The Kia Nurse doesn’t know what to expect, either.
The two-time Canadian Olympian and five-year WNBA expert will play her first competitive basketball match in 11 months when she steps on the ground against Serbia in Australia in Canada’s opening game of the FIBA Basketball World Cup.
It’s been nearly a year since a nurse tore the anterior cruciate ligament in her right leg in the midst of a WNBA semifinal while playing for the Phoenix Mercury.
Her season was over, and she knew right away that she was entering a new phase in her athletic career. She says what followed was the most difficult year of her career.
“Over the past eleven months or so, my world has looked a little different,” a nurse said on a Monday morning-Monday evening conference call for her in Australia. “So there were a lot of great days, a lot of bad days, a lot of tears, a lot of anger, but a lot of small victories along the way as well.
“…But, mentally speaking, it was tough. It was ups and downs and rollercoasters.
“So, it’s nice to finally be able to get back on the field. And you pass one thing, you come back to play again, and you just hit another mental roller coaster. So, this is going to be something completely new for the whole tournament.”
The nurse helped build the women’s team program to the level it has been for several years – Canada enters the tournament number four in the world. Despite this, for almost the first time since joining the national team when she was 17 years old in 2013, she will not automatically be the focal point of almost everything that happens on Earth.
Physically, it can’t be, at least not yet. You’ll be limited to minutes for the early stages of the tournament – you won’t say what it’s going to be, other than that it’s “low” – and in any case still trying to get up to speed long after being away from the action game.
still. The nurse is part of a new group of veterans leading a smaller version of the national team. In the wake of the three-time retirement of Olympic athletes Kim Gaucher and Miranda Aime, Canada will bring five players to Australia who were not on the Olympic roster in Tokyo.
Even if Nurse wasn’t immediately at the level that earned her a springboard to the 2019 WNBA All-Star Game, her teammates are happy to have her back.
“I guess I look at it from a different perspective because I didn’t expect the Kia to be like the old Kia. Kia is the new Kia,” says Natalie Ashunwa, a national teammate of nearly a decade who previously recovered from a ruptured ACL. The idea is that you will be the same person (after a major injury) and you are not. It will always be new, and I love the new Kia.
“She’s still just as hot, just as aggressive, but she’ll bring something different…There’s no weight on her shoulders. We need what she can deliver, and this goes beyond just scoring goals, this goes beyond defensive stops. Having an elite athlete, Someone who is elite, like Kia on our team, no matter how many minutes you spend, is (what counts).”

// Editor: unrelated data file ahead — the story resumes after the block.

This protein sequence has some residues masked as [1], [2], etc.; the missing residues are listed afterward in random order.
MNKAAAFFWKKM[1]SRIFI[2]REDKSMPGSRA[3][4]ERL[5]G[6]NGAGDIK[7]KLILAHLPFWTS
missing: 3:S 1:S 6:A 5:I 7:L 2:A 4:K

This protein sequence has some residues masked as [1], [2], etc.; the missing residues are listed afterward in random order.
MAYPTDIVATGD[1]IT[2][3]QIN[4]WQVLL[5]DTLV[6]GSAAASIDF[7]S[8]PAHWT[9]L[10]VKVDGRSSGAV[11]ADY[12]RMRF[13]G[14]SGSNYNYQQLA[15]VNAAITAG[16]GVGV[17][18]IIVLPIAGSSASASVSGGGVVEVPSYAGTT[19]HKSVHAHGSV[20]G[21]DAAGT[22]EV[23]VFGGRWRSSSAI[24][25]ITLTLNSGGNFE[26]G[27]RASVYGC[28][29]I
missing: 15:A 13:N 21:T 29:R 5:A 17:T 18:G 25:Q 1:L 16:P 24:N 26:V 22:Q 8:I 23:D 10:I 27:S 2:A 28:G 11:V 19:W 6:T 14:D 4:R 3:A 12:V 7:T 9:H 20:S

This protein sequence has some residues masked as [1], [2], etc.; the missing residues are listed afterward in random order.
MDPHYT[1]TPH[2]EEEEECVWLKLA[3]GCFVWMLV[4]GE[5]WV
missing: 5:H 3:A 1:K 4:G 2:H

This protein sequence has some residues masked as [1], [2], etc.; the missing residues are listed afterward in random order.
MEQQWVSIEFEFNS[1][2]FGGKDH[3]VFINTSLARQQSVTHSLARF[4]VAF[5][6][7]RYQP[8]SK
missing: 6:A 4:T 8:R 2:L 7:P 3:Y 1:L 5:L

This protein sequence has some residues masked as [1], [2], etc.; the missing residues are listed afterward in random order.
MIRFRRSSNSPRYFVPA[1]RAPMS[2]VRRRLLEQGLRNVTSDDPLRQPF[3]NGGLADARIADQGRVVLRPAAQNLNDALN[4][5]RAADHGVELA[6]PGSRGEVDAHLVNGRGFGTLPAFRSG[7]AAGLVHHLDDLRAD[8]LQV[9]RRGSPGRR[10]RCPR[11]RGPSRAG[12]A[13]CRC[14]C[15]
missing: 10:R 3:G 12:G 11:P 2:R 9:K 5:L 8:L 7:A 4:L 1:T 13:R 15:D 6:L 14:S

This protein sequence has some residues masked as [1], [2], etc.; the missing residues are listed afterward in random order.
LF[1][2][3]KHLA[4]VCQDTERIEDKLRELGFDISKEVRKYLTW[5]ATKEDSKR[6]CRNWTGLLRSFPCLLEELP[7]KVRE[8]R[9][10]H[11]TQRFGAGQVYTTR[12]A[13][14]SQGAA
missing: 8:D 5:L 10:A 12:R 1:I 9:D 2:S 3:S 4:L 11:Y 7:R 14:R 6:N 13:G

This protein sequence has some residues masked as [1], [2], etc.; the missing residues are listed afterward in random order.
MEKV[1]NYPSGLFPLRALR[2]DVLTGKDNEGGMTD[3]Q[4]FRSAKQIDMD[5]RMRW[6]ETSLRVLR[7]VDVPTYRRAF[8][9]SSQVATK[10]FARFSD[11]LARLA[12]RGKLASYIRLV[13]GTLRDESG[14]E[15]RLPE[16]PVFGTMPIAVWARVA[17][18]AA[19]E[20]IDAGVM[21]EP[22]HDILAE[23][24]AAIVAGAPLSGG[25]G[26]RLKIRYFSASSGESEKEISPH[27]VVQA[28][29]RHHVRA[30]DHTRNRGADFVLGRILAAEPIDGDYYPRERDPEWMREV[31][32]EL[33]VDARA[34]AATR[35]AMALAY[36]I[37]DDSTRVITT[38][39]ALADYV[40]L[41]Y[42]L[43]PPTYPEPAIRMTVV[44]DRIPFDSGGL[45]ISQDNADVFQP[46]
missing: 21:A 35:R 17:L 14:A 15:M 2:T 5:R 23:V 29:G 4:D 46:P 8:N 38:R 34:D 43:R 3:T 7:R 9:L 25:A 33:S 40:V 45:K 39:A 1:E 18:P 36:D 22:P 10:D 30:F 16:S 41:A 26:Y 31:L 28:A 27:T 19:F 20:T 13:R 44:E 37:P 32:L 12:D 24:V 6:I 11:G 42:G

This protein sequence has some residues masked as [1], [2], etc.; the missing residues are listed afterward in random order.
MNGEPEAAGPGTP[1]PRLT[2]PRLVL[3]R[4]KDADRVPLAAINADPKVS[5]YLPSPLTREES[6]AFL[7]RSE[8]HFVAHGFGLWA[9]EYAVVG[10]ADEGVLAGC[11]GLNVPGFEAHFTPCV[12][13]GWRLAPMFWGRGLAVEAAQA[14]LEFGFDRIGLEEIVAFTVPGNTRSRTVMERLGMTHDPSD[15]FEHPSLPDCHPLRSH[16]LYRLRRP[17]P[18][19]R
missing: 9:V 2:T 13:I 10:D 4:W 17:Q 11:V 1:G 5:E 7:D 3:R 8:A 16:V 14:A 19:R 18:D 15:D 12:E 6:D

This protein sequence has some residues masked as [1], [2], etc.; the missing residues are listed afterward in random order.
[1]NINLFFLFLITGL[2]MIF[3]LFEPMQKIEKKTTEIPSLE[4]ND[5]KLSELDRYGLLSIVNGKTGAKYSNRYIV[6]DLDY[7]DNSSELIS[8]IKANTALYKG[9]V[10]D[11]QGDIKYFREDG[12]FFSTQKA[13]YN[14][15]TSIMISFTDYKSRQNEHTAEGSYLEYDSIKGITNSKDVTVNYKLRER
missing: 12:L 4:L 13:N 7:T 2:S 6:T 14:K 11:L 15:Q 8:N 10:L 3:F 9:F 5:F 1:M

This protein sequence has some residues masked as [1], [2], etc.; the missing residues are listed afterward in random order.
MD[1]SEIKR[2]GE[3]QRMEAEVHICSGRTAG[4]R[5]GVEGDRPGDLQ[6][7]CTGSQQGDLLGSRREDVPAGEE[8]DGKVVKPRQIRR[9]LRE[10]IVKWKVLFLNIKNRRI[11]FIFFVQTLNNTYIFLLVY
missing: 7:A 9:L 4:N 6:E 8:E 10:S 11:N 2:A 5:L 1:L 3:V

There is optimism that the nurse will be able to contribute on the ground as well. She says that because she did a lot of weightlifting exercises during the rehab process, she’s stronger than she’s ever been, and she’s added and honed her big skills with all of her workouts. It’s a matter of transferring her fitness and technique from practice to competition with little time to ramp up.
“I played two [exhibition] Games in 11 months, so being able to decode and figure out what works for me well, and what doesn’t, is still something I think I’m going through right now.” “I haven’t forgotten how to pass or dribble or shoot, it’s just a matter of being able to do it in High clip and high speed. That’s a lot of what I’m going to work through.”
The whole year has been a test of her patience and resilience. She says she was fortunate to be able to turn to the elite athletes in her family for encouragement and advice.
Donovan McNab, the former NFL quarterback, is her uncle and has had to manage his ACL rupture recovery in his career, while her brother, Edmonton Oilers, defenseman Darnell, battled during the Stanley Cup playoffs last spring with a ruptured… hip joint Her boyfriend, former UCONN soccer player John Robinson IV, was also helpful, even if he had to be there for her during some low points.
She says, “Poor man.”
But some lessons can only be learned by looking at them. The nurse has always prided herself on being strong on earth, but she was dealing with something – with all her efforts – that needed time to fully resolve.
WNBA season without Greiner: ‘Hell on Earth’
That left her helpless during Mercury’s season was far below expectations. It was even more challenging as it was played while fellow Phoenix teammate Britney Grenier was incarcerated and then sentenced to 10 years in prison in Russia for being on the border with marijuana residue in the vape. The mere mention of Greiner’s name in the interview made the nurse cry, as she recalled the season of “Hell on Earth.”
“BG is absolutely the best when it comes to humans. And so, a lot this season has been her lack of pitch, her lack of spirit, and just her lack of energy,” said a nurse. “… She goes to training, and wonders what she’s doing… It was really hard to play an entire season without her…”
Her inability to help her fellow Mercury teammates on the ground made matters worse and tested her patience to new limits.
But with her knee healed and the nurse on the verge of ending one of the toughest chapters of her career, Nurse is waiting impatiently to see how she responds to her first competitive test.
The outcome is still unknown.
But there are a few things she was sure of now before her knee disintegrated and heralded a year of uncertainty.
what did you learn?
“I am a fighter from hell. That is what I have learned.”